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Branch Banking & Trust Co. v. Fishing Vessel Toplesss

United States District Court, Fourth Circuit

July 11, 2013

BRANCH BANKING & TRUST COMPANY, Plaintiff,
v.
FISHING VESSEL TOPLESSS, her engines, tackle, appurtenances, etc., Official No. 1083070, Defendant.

MEMORANDUM

ELLEN L. HOLLANDER, District Judge.

On November 30, 2012, I granted the Motion for Interlocutory Sale filed by plaintiff Branch Banking & Trust Company ("BB&T"), as to the Fishing Vessel TOPLESSS (the "Vessel"), pursuant to Rule E of the Supplemental Rules for Admiralty or Maritime Claims and Asset Forfeiture Actions ("Rule E"). See Memorandum Opinion (ECF 31) & Order (ECF 32). Proceedings were stayed, however, on January 5, 2013, when the owner of the Vessel, Steele Sportfishing Service Corp. ("Sportfishing"), commenced Chapter 11 bankrupcty proceedings in the U.S. Bankruptcy Court for the District of Maryland. See ECF 34. As a result, the interlocutory sale did not take place.

On June 6, 2013, the Bankruptcy Court lifted the stay with respect to the Vessel. See Order Terminating Automatic Stay, In re Steele Sportfishing Servs. Corp., No. 13-10186-RAG (Bankr. D. Md. June 6, 2013). Thereafter, BB&T filed a Renewed Motion for Interlocutory Sale ("Renewed Motion, " ECF 35).[1] The Renewed Motion is ripe for a decision. No hearing was requested, and none is necessary. See Local Rule 105.6. I will grant the Renewed Motion, for reasons substantially similar to those set forth in my Memorandum Opinion of November 30, 2012 (ECF 31). I incorporate by reference the factual background set forth in that Memorandum Opinion, which need not be repeated here.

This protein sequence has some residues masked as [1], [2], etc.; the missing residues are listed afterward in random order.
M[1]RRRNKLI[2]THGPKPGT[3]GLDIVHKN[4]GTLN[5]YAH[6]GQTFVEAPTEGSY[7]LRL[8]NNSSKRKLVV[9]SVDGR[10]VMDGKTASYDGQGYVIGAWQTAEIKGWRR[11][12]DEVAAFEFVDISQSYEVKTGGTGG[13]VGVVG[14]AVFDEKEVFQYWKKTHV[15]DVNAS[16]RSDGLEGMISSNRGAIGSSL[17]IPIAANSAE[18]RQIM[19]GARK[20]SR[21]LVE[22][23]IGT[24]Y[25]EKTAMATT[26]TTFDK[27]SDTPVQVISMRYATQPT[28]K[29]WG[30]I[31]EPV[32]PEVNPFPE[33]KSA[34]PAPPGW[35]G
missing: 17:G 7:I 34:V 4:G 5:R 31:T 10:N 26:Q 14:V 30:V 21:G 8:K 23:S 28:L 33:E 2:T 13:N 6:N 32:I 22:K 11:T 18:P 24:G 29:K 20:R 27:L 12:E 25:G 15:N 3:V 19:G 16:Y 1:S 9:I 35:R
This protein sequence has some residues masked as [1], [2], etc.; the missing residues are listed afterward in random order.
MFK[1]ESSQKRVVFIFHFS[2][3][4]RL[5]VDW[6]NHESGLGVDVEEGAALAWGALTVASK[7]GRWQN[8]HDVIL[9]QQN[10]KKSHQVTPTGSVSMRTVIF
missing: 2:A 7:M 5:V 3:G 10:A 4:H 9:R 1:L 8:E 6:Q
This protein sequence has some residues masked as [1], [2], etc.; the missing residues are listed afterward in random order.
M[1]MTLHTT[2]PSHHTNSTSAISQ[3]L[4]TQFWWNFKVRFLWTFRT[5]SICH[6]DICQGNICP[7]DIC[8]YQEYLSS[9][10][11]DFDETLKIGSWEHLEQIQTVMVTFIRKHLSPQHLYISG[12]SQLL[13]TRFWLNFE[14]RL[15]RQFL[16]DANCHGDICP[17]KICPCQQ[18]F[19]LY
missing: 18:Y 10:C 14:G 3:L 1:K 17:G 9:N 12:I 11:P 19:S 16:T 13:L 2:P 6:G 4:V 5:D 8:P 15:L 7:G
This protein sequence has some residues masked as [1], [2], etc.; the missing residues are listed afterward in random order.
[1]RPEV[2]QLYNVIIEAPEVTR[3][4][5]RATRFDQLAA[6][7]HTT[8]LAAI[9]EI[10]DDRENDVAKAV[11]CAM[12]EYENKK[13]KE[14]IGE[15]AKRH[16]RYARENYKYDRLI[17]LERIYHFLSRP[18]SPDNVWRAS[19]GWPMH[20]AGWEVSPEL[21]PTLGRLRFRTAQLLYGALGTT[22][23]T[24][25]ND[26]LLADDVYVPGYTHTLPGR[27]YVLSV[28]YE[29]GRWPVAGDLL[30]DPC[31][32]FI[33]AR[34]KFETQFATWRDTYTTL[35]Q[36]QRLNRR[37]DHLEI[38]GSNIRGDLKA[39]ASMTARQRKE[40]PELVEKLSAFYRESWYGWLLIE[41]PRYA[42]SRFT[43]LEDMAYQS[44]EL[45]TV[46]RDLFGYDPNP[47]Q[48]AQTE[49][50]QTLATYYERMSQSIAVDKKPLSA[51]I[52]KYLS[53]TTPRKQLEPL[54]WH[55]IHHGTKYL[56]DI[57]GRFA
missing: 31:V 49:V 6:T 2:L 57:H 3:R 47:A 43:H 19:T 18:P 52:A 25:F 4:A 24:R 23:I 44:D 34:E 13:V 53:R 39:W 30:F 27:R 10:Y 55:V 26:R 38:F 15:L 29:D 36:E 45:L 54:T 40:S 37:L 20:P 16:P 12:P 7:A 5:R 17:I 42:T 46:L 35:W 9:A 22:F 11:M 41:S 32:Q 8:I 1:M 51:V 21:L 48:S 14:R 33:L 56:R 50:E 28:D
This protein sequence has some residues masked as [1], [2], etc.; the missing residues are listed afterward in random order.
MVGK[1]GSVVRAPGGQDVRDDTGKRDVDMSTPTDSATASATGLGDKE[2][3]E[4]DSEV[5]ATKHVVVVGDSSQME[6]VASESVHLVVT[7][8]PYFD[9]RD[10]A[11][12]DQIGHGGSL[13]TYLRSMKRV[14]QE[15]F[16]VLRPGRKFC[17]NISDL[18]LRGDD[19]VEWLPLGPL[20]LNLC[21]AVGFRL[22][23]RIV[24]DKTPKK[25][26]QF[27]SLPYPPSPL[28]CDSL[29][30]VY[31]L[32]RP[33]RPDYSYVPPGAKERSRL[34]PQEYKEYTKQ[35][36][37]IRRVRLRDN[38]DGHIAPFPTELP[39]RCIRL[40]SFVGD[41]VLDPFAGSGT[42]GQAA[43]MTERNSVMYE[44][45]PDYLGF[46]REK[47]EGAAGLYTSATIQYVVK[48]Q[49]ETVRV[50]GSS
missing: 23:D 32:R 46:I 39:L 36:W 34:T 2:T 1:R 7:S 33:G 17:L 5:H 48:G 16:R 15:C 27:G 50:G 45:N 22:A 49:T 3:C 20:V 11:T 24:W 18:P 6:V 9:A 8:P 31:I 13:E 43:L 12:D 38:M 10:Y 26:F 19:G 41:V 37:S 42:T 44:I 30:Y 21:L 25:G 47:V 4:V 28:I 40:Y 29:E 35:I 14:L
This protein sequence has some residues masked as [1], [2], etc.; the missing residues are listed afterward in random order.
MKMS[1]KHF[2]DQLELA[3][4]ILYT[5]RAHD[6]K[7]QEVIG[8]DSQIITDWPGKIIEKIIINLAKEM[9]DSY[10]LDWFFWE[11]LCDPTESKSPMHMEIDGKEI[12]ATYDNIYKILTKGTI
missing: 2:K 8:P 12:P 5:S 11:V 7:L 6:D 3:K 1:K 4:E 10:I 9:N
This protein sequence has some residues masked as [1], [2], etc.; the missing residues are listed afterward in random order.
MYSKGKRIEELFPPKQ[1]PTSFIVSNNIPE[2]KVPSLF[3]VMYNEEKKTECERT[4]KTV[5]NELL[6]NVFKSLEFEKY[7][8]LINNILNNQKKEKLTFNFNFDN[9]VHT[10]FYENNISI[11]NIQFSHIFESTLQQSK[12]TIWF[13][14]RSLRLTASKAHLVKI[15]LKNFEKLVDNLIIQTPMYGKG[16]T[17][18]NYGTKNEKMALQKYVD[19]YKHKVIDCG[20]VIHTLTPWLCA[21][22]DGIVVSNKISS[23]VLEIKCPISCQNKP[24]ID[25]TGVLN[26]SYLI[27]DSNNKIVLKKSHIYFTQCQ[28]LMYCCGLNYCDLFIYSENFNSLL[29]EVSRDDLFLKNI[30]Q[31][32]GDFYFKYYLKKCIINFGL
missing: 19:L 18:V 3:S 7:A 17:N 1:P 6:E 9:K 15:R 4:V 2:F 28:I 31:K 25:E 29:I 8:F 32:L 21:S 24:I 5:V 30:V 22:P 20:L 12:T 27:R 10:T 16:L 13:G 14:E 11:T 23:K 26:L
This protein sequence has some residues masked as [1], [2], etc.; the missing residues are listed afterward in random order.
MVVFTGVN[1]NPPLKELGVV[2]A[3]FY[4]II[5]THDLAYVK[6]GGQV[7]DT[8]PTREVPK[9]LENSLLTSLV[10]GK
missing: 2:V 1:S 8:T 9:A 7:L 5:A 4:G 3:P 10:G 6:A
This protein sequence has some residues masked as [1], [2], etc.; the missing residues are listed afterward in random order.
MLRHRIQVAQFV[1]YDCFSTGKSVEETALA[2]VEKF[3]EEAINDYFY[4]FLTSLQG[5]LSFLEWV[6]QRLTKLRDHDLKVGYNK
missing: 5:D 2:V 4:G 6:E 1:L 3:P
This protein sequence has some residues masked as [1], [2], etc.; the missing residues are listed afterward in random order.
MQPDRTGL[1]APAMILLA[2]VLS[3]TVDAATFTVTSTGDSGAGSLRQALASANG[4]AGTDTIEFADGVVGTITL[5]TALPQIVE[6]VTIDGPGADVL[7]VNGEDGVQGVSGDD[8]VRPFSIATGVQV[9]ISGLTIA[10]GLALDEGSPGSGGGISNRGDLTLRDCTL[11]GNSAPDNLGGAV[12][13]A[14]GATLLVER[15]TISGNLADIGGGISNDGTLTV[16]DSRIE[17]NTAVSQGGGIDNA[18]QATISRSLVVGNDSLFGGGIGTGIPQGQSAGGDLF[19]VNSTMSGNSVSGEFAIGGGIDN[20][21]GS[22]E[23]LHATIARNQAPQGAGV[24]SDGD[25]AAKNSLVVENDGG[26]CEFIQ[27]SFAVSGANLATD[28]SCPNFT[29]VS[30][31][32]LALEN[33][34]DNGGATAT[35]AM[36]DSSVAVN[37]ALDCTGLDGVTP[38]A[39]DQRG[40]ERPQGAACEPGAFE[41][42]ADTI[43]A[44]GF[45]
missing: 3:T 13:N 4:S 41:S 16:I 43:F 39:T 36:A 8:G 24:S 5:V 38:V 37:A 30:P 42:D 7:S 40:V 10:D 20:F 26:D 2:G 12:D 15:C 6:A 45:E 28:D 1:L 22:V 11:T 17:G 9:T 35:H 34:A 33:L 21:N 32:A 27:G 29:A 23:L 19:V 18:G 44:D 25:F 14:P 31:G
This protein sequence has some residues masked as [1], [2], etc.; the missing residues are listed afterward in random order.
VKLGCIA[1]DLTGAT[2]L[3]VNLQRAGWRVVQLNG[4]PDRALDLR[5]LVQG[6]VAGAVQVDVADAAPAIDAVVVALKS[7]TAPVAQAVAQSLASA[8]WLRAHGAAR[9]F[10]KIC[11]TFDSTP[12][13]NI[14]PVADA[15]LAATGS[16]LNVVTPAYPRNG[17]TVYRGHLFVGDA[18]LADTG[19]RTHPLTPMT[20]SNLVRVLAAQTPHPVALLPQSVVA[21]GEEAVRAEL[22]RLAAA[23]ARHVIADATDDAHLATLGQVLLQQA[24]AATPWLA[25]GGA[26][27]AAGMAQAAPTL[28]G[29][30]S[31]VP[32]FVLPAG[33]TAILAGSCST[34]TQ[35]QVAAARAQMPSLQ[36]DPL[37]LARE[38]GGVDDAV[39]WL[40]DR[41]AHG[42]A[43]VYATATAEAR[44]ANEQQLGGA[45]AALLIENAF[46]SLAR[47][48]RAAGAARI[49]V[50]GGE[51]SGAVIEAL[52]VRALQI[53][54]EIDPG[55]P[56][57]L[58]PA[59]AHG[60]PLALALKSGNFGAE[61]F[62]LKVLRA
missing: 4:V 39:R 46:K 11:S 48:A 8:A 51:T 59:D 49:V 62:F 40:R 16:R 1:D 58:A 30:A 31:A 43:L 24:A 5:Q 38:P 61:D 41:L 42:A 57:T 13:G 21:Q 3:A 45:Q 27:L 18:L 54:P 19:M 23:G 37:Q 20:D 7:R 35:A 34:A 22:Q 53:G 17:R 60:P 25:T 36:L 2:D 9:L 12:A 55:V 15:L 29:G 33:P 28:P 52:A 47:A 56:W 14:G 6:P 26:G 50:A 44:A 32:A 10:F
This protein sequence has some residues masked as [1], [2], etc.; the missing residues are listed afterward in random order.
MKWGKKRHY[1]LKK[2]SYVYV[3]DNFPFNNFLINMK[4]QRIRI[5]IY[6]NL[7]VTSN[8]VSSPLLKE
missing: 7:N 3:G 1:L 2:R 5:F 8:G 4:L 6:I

Rule E(9) provides that the interlocutory sale of an arrested vessel is appropriate if: "(1) The attached or arrested property is perishable, or liable to deterioration, decay, or injury by being detained in custody pending the action; (2) the expense of keeping the property is excessive or disproportionate; or (3) there is an unreasonable delay in securing release of the property." Because the rule is phrased in the disjunctive, a party moving for interlocutory sale need only establish one of these three factors. See, e.g., Silver Star Enters. Inc. v. M/V SARAMACCA, 19 F.3d 1008, 1014 (5th Cir. 1994) (interlocutory sale appropriate based on excessive maintenance costs and unreasonable delay, but not finding vessel subject to deterioriation). In its initial motion, BB&T established that the Vessel was subject to deterioration and that there had been an unreasonable delay in securing its release, such that an interlocutory sale was appropriate. That remains true today.

First, there remains a substantial risk of deterioration in the condition of the Vessel and a corresponding risk of depreciation in its value. The Vessel has been dormant since its arrest on August 9, 2012, almost one year ago. As I noted in my prior Memorandum Opinion, an appraisal conducted by BB&T had already revealed multiple problems with the Vessel resulting from negligence in maintenance and lack of use. See Plaintiff's Motion for Interlocutory Sale, Exh. A (ECF 21-3). Sportfishing did not dispute this appraisal. Therefore, I find that the first factor has been satisfied. See, e.g., Merchants Nat'l Bank of Mobile v. Dredge General G.L. Gillespie, 663 F.2d 1338, 1342 (5th Cir. 1981) (finding interlocutory sale appropriate where "hulls of all vessels and most of the superstructures were subject to rusting and had not been properly painted").